reimbursement from the insurance company.
»» HSAs (Health Savings Accounts) which combine tax-sheltered funds for health
care with qualified high-deductible insurance plans.
Plans vary in services provided. Costs include premiums, co-pays, co-insurance,
deductibles and out-of-pocket maximums. High-deductible plans generally have lower
premiums, but require you to pay more for medical expenses up-front before your
benefits kick in. Health Savings Accounts work best if you are healthy and make limited
use of the health care system. Health insurance brokers (listed in the yellow pages) or
online brokers (such as can help you weigh your options.
Online brokers make it easy to compare plans, but list only those insurers who have
paid to be on their site. Some insurance companies sell short-term insurance, which
covers you for a limited period of time. This can be useful if you are between jobs or
waiting for another policy to begin. However, you may not be able to renew it.
I will be traveling. Will I be covered if I get sick while I’m on the road?
If you plan on traveling outside the Dallas/Ft. Worth area, speak with your insurer
about coverage. PPO plans pay out-of-network claims according to your contract.
Generally, HMO plans pay claims for emergencies only.
Am I eligible for government-subsidized health care programs?
Eligibility for almost all government health care programs is based on your income,
figured as a percentage of the Federal Poverty Level (FPL), as well as other requirements.
The 2009 FPL for one person is $10,836 and for a family of four is $22,056.
Medicaid is a public health insurance program. You may be eligible if any of the
following categories apply to you and you meet low-income and asset guidelines:
you receive SSI/SSP, are 65 years or older, blind, disabled, pregnant, or the parent
or caregiver relative of a child under 21. Medicaid coverage is comprehensive and
includes primary care, hospitalization, prescriptions, and other services. There are
no premiums.
Medicare is health insurance for people age 65 and older and the disabled. Medicare
is divided into different areas of coverage: Part A covers hospitalization, Part B covers
outpatient and other medical services, and Part D covers medications. You don’t
have to pay a premium for Part A; both Parts B and D require premiums, and all parts
require co-insurance or co-pays.
Free individual counseling about Medicare and Medicaid is available through the
Health Insurance Counseling and Advocacy Program of Texas (HICAP). Visit their
website for office locations.
Children’s Health Insurance Program (CHIP)/Children’s Medicaid is insurance for
children up to age 18. It provides comprehensive health, dental and vision coverage
to children in low-income families who are uninsured. Eligibility is based on family
size and family income. If a family is not eligible for Medicaid, they may be eligible for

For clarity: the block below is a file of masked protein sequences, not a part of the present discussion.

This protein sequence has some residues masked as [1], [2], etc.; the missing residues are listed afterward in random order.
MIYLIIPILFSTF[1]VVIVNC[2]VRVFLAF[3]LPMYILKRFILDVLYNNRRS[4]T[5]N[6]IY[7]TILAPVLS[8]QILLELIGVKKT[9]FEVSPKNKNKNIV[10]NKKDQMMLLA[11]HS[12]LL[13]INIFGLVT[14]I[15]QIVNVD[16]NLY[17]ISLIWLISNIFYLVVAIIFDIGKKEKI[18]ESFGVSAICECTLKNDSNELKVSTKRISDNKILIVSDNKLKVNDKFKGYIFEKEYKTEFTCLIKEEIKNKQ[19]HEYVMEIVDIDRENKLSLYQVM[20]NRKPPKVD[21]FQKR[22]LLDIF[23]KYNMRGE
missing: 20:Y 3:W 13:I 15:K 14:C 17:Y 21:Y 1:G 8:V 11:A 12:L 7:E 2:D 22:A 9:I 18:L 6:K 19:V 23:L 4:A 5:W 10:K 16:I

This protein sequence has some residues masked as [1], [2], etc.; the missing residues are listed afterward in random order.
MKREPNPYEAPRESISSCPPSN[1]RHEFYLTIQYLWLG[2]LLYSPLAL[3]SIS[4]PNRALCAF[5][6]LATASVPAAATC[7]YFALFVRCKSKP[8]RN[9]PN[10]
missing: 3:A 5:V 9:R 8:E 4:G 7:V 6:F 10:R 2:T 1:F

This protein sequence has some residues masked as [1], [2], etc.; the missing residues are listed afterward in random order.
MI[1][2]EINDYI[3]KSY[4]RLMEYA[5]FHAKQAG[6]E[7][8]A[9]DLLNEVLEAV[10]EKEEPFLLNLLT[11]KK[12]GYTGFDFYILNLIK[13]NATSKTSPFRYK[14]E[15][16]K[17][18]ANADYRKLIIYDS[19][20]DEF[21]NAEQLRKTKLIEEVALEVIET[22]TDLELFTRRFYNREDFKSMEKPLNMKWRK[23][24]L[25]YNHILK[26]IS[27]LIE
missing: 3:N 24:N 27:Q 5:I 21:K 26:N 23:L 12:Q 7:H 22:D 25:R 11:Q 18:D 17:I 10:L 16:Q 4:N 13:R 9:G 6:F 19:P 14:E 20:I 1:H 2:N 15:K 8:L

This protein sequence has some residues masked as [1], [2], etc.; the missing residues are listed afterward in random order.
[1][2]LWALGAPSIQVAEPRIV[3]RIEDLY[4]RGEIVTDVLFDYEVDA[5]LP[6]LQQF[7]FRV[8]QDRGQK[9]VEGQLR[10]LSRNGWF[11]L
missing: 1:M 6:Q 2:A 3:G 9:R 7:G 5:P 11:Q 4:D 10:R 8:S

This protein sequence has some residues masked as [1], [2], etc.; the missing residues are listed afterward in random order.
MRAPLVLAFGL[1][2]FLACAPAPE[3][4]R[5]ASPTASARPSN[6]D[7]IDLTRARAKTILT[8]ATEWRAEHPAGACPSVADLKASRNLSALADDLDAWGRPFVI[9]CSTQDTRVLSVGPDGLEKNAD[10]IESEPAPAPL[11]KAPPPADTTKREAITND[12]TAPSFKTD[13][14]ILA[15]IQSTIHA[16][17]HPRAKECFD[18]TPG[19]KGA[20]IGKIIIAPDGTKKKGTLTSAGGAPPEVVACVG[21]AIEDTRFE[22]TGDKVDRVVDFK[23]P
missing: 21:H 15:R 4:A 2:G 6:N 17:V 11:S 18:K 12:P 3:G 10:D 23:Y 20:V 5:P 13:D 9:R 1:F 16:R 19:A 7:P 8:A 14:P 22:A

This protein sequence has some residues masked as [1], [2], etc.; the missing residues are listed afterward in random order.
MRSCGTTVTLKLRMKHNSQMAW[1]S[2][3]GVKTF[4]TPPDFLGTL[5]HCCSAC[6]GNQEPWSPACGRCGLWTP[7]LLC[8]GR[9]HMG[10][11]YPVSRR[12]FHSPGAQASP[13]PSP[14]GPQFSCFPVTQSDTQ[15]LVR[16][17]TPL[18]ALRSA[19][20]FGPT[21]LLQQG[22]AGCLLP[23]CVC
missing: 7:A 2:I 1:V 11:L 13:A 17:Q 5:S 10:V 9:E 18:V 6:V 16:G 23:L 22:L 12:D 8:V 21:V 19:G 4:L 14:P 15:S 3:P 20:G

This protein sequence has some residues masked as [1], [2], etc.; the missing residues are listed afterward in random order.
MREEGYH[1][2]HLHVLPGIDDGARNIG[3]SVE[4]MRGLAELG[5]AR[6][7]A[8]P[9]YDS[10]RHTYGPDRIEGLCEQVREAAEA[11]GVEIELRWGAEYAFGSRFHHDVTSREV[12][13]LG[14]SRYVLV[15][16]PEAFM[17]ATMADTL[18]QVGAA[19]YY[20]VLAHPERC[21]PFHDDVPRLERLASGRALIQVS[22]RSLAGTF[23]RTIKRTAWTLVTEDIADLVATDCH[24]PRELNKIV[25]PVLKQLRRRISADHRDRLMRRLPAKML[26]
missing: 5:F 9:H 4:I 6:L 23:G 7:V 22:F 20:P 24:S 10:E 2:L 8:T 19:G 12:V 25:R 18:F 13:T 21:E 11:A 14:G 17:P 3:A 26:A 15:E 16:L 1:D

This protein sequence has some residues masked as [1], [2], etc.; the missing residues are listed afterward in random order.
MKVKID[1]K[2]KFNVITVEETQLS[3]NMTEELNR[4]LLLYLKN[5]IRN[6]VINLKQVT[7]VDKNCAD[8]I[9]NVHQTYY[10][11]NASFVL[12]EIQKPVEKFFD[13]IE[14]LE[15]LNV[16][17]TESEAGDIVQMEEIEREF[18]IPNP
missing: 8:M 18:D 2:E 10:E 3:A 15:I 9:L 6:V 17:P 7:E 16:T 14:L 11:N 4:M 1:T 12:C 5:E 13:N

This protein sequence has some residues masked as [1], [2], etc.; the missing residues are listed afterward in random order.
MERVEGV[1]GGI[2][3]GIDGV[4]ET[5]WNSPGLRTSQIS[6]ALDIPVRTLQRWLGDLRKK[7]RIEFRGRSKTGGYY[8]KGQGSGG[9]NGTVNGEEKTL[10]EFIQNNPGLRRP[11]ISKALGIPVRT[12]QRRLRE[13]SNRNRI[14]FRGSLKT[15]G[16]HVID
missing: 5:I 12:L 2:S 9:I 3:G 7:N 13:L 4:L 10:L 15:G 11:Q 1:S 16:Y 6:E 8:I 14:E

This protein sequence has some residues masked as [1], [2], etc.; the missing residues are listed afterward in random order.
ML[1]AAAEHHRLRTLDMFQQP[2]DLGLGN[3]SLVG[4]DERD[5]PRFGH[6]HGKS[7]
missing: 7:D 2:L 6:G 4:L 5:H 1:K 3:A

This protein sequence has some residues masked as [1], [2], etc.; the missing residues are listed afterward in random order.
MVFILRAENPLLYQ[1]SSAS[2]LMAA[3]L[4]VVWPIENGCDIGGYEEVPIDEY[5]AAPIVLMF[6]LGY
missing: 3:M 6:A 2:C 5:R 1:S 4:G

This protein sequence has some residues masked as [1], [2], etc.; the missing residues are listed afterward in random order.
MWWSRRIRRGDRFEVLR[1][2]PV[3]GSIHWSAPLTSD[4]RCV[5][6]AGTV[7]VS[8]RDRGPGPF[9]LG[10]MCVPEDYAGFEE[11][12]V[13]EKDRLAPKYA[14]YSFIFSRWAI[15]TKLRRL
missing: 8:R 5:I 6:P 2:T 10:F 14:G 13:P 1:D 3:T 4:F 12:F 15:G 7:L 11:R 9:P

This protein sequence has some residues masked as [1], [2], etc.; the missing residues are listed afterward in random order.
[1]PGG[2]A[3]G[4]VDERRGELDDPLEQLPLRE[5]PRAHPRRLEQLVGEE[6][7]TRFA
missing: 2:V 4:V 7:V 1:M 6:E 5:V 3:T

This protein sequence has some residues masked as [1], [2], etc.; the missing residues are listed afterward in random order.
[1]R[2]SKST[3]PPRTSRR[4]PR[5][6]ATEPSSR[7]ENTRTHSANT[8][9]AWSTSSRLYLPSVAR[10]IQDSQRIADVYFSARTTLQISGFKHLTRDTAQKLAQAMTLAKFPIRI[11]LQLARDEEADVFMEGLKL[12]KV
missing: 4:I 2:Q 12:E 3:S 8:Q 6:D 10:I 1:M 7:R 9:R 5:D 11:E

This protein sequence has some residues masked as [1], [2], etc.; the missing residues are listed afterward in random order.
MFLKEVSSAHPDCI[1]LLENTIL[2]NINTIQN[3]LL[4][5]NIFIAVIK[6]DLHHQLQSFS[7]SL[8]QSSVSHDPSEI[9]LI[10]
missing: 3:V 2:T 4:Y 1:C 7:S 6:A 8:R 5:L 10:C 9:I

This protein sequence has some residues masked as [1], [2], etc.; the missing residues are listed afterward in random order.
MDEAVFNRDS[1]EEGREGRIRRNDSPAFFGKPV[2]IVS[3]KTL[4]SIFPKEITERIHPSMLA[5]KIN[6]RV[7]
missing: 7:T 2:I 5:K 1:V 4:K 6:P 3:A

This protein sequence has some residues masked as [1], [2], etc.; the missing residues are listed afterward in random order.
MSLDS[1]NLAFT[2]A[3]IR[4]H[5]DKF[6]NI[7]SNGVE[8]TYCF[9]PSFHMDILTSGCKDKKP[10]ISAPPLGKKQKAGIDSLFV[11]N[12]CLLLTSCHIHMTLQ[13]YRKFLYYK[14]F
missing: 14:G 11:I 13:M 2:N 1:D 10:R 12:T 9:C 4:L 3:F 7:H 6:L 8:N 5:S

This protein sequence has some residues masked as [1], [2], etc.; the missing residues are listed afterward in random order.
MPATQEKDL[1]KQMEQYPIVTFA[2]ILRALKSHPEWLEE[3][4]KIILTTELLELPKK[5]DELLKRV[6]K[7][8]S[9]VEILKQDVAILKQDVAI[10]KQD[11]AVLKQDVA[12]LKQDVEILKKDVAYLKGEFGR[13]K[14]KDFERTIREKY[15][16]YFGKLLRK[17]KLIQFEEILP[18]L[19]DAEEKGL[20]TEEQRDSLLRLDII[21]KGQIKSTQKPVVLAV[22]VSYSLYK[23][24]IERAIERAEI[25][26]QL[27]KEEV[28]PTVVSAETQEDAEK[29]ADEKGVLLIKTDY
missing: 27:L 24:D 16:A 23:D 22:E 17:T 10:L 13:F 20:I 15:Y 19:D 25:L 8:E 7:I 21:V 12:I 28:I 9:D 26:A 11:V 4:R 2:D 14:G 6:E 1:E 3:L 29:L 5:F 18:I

CHIP. Enrollment fees and co-payments for CHIP are low.
I have a special health condition. Are there public health
programs that cover it?
THMP and HHIA. Texas HIV Medication Program (THMP) is the official AIDS Drug
Assistance Program (ADAP) for the State of Texas. THMP makes medications available
to those who do not qualify for Medicaid. HHIA can help with health insurance
premiums for HIV+ individuals at risk of losing their coverage. Income and asset limits
apply. For additional assistance visit the Resource Center
of Dallas or the AIDS Outreach Center
CHIP Perinatal offers prenatal health care to pregnant women. It is for uninsured lowincome families who don’t qualify for Medicaid. If you qualify for CHIP Perinatal, your
baby will automatically qualify for CHIP.
The National Breast and Cervical Cancer Early Detection Program provides lowincome, uninsured women access to screening and diagnostic services to detect
breast and cervical cancers. Women who are subsequently diagnosed with cancer may
be immediately eligible for limited Medicaid.
I’m not eligible for employment-related coverage or government
programs, and I can’t afford private insurance. What should I do?
It is possible to get affordable health care for common conditions without health
insurance by taking advantage of sliding-scale programs at community clinics (which
set fees based on income). For a selected list of clinics see the end of this guide, or
visit The Bureau of Primary Health Care (, which can
direct you to a sliding-scale clinic closest to your home.
Texas Association of Community Health Centers provides access to quality health care
through federally qualified health centers, which serve uninsured and underserved
JPS Health Network offers two programs (JPS Connection and JPS Discount Program)
to Tarrant County residents. Eligibility is based on household size and income. The
program is available to clients that do not have Medicare, Medicaid or other medical
coverage. Services are provided at JPS locations.
Project Access Dallas is a network of volunteer physicians and partnering hospitals
that provide health care for low-income, working but uninsured Dallas County
residents who make less than 200% of the FPL.
Retail health care clinics, like Minute Clinic, offer preventive care and routine treatment
for common conditions like strep throat and sinus infections. Minute Clinic is located
in CVS drug stores throughout Texas.
I can’t afford my medications. Can I get them for less, or free?
Pharmacy Checker is an independent source of information on online and mail-order